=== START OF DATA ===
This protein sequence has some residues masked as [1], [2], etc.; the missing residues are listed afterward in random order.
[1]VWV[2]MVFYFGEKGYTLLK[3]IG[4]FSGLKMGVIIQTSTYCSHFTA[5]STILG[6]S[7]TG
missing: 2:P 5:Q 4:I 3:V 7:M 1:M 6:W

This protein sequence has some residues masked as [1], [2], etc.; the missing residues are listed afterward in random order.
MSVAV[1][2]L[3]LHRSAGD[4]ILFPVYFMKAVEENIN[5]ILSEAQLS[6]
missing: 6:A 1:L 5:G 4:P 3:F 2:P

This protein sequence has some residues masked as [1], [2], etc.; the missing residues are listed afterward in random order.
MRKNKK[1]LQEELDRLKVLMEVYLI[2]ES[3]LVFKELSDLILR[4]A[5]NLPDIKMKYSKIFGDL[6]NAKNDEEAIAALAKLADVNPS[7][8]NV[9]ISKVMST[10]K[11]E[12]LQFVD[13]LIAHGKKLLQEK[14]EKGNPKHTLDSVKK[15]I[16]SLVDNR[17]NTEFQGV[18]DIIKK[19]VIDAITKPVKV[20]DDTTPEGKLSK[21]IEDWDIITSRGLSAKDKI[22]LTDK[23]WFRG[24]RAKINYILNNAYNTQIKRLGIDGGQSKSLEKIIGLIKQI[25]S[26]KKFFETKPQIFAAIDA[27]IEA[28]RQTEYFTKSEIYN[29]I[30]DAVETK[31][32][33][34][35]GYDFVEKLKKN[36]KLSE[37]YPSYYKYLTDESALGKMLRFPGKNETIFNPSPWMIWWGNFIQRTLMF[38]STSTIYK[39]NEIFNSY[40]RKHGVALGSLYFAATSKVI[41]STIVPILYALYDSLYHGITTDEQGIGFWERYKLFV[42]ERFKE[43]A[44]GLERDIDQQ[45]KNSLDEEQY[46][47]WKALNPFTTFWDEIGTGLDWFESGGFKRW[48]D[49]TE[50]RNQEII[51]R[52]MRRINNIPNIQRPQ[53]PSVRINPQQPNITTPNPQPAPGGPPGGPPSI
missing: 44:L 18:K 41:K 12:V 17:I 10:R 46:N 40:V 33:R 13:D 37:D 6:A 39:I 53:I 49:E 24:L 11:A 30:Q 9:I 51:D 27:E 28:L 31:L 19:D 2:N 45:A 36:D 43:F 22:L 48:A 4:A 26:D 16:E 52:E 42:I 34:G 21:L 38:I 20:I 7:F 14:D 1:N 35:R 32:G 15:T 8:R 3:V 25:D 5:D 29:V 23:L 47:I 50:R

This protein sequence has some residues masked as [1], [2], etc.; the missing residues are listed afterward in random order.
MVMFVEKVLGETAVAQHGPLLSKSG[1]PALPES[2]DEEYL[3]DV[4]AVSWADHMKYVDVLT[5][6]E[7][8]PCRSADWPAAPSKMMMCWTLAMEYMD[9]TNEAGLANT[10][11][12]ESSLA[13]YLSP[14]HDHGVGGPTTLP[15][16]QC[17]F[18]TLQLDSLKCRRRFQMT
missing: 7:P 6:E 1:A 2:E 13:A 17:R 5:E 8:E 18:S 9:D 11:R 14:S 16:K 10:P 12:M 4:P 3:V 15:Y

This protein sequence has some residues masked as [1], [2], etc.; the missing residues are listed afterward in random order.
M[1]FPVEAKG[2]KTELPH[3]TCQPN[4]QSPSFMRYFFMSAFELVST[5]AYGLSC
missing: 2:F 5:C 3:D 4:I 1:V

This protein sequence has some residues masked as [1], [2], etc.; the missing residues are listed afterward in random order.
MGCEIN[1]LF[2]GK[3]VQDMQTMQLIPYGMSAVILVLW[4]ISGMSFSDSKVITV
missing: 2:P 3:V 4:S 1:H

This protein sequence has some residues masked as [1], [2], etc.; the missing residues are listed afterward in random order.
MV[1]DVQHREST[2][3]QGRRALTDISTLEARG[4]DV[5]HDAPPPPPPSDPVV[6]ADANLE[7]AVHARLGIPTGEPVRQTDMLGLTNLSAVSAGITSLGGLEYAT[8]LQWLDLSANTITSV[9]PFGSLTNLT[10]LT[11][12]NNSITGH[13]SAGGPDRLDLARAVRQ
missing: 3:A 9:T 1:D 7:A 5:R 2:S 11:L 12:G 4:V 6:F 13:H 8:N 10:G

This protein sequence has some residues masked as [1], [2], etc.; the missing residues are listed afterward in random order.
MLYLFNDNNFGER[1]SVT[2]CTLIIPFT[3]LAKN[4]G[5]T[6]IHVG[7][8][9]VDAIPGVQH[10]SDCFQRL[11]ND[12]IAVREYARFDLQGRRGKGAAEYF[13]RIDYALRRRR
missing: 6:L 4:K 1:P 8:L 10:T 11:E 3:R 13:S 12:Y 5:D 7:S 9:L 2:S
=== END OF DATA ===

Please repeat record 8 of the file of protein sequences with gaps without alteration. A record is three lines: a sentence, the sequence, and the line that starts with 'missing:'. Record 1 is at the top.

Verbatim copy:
This protein sequence has some residues masked as [1], [2], etc.; the missing residues are listed afterward in random order.
MLYLFNDNNFGER[1]SVT[2]CTLIIPFT[3]LAKN[4]G[5]T[6]IHVG[7][8][9]VDAIPGVQH[10]SDCFQRL[11]ND[12]IAVREYARFDLQGRRGKGAAEYF[13]RIDYALRRRR
missing: 6:L 4:K 1:P 8:L 10:T 11:E 3:R 13:S 12:Y 5:D 7:S 9:L 2:S